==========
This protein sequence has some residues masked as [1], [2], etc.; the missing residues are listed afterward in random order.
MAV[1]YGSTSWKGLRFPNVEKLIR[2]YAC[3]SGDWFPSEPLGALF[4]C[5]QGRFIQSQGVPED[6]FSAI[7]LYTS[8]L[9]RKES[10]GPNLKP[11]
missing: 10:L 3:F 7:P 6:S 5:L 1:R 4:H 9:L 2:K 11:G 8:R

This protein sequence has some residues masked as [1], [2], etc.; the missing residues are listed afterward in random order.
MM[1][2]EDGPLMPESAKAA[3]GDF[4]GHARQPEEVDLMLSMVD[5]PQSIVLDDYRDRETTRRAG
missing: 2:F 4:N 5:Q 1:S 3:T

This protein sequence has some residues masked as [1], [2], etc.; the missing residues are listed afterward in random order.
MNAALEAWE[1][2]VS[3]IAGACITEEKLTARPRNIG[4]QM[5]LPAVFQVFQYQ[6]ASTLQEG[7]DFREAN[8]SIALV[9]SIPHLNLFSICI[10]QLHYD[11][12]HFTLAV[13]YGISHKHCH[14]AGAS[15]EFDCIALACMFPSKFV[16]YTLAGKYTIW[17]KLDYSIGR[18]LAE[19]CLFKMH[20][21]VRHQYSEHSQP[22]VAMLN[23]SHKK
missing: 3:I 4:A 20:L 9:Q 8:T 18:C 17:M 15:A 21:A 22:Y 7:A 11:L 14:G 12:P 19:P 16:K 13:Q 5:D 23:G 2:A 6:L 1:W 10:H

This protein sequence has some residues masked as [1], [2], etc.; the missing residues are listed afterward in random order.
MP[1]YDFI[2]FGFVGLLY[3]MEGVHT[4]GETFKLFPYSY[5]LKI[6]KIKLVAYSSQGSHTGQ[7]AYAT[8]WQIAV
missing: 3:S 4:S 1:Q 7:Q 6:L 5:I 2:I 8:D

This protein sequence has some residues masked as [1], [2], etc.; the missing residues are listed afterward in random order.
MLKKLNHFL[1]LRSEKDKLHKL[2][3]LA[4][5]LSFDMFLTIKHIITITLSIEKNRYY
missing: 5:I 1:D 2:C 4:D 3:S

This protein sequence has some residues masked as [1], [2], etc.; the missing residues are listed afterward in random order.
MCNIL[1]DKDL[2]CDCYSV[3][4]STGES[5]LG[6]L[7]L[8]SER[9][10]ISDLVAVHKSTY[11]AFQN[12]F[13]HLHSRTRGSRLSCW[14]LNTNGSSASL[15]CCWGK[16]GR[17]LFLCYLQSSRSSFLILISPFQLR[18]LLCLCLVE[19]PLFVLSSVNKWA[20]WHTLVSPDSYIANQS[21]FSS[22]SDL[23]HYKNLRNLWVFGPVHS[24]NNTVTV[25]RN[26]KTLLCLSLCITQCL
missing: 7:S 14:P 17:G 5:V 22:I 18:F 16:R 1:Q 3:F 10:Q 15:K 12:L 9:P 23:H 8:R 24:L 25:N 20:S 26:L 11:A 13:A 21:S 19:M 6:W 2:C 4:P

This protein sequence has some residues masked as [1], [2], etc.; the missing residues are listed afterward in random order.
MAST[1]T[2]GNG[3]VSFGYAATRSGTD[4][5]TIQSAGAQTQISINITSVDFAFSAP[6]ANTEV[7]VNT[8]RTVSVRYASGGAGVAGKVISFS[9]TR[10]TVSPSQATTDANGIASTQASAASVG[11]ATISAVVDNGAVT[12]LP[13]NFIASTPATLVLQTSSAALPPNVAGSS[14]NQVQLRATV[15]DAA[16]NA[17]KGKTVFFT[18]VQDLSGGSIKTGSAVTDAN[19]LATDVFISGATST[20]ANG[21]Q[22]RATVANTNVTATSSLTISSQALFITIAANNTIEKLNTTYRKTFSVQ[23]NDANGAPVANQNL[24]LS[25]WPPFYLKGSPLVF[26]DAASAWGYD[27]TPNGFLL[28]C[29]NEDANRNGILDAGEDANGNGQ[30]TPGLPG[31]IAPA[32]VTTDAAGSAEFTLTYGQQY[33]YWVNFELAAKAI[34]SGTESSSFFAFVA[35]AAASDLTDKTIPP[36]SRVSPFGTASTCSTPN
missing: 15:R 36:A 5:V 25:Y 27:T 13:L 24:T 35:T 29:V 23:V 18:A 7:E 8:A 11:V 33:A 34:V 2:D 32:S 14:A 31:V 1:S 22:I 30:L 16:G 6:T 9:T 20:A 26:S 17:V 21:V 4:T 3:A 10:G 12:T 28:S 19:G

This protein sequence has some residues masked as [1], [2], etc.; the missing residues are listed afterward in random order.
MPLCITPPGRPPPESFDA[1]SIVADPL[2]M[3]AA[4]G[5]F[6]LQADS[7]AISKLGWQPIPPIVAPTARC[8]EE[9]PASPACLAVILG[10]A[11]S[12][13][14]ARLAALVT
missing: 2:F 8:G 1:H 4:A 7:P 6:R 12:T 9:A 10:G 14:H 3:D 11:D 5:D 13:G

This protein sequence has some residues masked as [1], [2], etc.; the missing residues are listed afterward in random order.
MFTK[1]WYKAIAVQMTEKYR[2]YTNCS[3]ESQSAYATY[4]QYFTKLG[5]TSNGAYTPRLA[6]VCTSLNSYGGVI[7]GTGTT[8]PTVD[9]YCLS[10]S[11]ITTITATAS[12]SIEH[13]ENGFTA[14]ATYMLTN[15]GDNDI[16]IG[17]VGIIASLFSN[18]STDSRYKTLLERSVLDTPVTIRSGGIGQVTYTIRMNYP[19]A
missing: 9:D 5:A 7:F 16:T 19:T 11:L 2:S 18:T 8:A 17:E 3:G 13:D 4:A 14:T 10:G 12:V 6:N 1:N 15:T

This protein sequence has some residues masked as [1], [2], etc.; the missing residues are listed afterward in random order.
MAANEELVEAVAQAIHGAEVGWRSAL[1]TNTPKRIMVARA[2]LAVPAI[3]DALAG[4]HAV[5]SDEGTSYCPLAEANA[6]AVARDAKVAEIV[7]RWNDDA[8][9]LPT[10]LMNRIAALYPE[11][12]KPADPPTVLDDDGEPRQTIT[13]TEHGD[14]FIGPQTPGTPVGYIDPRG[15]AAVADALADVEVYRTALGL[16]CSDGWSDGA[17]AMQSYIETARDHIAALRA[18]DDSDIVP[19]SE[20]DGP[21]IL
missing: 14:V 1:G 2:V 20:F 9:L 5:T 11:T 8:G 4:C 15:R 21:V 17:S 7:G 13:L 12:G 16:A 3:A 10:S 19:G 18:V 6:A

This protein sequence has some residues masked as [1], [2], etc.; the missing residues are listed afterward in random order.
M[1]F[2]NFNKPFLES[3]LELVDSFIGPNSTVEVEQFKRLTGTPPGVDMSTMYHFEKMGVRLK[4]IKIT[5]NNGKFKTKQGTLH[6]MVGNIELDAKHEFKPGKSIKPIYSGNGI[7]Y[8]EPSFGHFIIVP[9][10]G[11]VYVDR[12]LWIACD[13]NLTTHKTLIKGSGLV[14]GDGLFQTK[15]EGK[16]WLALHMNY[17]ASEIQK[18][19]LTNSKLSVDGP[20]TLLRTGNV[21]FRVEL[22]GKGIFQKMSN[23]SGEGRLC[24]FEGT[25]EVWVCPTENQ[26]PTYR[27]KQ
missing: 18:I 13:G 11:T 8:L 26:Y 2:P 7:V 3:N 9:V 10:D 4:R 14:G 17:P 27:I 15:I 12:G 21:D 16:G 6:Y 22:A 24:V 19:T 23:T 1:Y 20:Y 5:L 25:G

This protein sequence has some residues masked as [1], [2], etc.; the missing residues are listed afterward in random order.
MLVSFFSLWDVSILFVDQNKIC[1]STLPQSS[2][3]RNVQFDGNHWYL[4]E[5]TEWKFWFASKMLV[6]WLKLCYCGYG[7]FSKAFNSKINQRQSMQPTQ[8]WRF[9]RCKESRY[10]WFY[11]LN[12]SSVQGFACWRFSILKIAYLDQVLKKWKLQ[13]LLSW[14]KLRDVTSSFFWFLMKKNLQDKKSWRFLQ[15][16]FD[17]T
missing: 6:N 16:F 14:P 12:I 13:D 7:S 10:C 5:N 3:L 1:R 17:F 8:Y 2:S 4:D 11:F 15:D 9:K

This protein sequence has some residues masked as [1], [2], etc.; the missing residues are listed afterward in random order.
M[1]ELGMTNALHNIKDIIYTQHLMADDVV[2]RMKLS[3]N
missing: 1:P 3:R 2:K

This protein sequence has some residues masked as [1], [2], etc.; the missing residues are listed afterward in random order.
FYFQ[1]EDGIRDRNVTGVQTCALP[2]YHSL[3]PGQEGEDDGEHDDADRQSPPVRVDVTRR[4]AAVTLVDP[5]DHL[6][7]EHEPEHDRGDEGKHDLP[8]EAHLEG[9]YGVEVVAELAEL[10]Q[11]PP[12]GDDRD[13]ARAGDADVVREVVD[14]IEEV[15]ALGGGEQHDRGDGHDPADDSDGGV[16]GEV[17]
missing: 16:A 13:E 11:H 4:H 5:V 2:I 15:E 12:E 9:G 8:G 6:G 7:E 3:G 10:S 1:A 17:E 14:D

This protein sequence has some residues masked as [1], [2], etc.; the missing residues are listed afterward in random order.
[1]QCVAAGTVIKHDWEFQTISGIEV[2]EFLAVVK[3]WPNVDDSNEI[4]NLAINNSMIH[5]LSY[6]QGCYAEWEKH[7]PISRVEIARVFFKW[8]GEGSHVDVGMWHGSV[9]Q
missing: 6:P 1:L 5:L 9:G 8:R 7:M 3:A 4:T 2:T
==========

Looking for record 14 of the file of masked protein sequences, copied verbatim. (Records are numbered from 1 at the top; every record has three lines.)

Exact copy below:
This protein sequence has some residues masked as [1], [2], etc.; the missing residues are listed afterward in random order.
FYFQ[1]EDGIRDRNVTGVQTCALP[2]YHSL[3]PGQEGEDDGEHDDADRQSPPVRVDVTRR[4]AAVTLVDP[5]DHL[6][7]EHEPEHDRGDEGKHDLP[8]EAHLEG[9]YGVEVVAELAEL[10]Q[11]PP[12]GDDRD[13]ARAGDADVVREVVD[14]IEEV[15]ALGGGEQHDRGDGHDPADDSDGGV[16]GEV[17]
missing: 16:A 13:E 11:H 4:H 5:V 2:I 15:E 12:E 9:G 8:G 6:G 7:E 3:G 10:S 1:A 17:E 14:D